To Charles Magill
Richmond Febry. 18. 1781
The situation of Southern affairs having become very interesting to this State, I am to desire the favor of you to proceed without delay to the head Quarters of Genl. Greene, to remain there or at any other place, from which you shall think the best intelligence may be obtained. You will be pleased to communicate to me the interesting movements of both Armies, the calls which shall be made on our Counties for supplies of me[n], provisions and other things, how these calls are complied with, what shall appear to be the spirit of the people, what is doing in the rear of Ld. Cornwallis and such other facts as you shall think important. There is a line of stationed Expresses from hence to Genl. Greene’s Camp, which you will put into motion whenever you shall have any thing to communicate. You would do well to enquire of Colo. Elliot at Petersburg, the particular places at which these Expresses are stationed, to visit and rectify any thing amiss in them as you pass along. Your Expences in this service shall be borne by the public.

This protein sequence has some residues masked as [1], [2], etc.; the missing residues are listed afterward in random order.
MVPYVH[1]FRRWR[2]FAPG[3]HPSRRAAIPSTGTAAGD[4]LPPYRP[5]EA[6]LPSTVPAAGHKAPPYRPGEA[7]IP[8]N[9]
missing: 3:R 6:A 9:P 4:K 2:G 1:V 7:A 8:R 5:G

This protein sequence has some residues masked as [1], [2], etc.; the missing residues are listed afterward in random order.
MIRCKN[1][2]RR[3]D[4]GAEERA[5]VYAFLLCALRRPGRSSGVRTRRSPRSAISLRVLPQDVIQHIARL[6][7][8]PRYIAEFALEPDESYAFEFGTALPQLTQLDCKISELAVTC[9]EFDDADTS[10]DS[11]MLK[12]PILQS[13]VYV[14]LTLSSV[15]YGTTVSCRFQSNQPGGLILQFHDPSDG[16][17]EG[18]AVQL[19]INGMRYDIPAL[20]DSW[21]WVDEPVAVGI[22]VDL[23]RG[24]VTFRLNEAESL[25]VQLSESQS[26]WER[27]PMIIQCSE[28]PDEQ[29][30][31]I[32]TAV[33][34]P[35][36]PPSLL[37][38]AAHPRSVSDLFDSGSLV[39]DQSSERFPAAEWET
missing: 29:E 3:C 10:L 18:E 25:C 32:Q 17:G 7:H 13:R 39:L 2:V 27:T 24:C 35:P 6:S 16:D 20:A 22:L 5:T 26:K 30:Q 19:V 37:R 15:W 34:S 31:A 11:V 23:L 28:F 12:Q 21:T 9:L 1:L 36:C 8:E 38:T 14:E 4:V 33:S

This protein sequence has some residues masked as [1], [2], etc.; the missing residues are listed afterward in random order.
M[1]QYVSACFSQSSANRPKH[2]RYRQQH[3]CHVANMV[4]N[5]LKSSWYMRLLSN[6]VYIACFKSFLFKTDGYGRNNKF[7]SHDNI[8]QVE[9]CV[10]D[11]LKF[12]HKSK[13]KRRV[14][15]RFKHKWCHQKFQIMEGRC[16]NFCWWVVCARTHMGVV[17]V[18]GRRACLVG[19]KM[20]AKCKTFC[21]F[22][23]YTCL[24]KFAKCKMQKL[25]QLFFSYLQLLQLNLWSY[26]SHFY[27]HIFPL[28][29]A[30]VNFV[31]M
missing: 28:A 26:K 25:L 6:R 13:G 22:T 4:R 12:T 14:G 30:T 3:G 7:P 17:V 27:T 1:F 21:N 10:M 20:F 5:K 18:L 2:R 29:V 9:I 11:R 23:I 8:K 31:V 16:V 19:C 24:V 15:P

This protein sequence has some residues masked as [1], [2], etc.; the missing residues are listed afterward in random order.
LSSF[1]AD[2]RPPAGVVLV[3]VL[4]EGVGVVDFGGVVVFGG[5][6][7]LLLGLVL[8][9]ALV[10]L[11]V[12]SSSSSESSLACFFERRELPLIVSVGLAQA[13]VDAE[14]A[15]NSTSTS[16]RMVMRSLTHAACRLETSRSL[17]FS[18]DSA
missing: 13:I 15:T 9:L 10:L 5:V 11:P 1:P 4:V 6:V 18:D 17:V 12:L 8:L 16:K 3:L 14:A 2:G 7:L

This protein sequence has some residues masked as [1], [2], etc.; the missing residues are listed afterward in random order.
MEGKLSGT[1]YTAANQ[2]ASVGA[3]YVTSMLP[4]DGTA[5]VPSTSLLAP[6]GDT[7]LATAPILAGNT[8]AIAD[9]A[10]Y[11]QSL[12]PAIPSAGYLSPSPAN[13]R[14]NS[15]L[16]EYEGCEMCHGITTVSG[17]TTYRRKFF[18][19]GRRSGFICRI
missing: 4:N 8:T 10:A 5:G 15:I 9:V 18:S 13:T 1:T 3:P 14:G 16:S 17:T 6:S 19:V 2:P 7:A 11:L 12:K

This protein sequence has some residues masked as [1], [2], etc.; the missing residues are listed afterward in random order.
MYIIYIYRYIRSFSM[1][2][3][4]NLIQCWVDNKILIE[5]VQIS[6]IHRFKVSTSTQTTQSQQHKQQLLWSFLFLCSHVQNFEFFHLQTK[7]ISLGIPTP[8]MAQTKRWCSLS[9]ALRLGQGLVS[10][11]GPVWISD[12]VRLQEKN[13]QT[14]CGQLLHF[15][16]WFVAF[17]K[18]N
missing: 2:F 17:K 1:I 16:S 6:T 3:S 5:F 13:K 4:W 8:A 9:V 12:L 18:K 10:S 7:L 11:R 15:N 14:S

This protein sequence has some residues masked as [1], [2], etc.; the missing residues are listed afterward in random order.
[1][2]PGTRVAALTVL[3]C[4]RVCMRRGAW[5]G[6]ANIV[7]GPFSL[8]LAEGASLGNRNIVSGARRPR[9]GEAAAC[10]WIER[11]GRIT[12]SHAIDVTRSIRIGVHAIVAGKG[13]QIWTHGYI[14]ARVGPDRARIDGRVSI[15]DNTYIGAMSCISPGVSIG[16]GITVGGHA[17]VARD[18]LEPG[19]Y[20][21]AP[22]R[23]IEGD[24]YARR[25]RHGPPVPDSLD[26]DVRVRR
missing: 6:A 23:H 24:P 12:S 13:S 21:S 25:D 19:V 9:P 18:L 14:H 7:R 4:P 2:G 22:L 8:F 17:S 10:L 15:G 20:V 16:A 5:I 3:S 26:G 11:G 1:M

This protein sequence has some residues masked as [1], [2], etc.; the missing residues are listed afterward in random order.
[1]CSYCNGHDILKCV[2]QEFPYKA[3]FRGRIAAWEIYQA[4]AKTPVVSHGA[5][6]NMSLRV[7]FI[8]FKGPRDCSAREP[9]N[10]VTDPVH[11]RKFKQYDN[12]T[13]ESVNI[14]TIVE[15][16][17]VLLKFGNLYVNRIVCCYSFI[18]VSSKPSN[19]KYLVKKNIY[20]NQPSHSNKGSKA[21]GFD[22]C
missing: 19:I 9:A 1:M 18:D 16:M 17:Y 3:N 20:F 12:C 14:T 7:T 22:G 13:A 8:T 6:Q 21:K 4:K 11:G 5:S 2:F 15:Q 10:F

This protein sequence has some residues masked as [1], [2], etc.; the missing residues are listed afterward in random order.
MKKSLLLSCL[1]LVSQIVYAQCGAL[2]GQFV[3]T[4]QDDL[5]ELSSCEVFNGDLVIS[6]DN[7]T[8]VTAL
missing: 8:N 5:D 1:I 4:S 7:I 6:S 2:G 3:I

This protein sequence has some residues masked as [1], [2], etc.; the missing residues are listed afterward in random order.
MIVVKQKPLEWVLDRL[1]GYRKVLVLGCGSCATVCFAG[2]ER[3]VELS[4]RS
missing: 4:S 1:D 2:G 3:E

FC (Vi). See TJ to Nathanael Greene, this date (first letter), which was conveyed to Greene by Magill.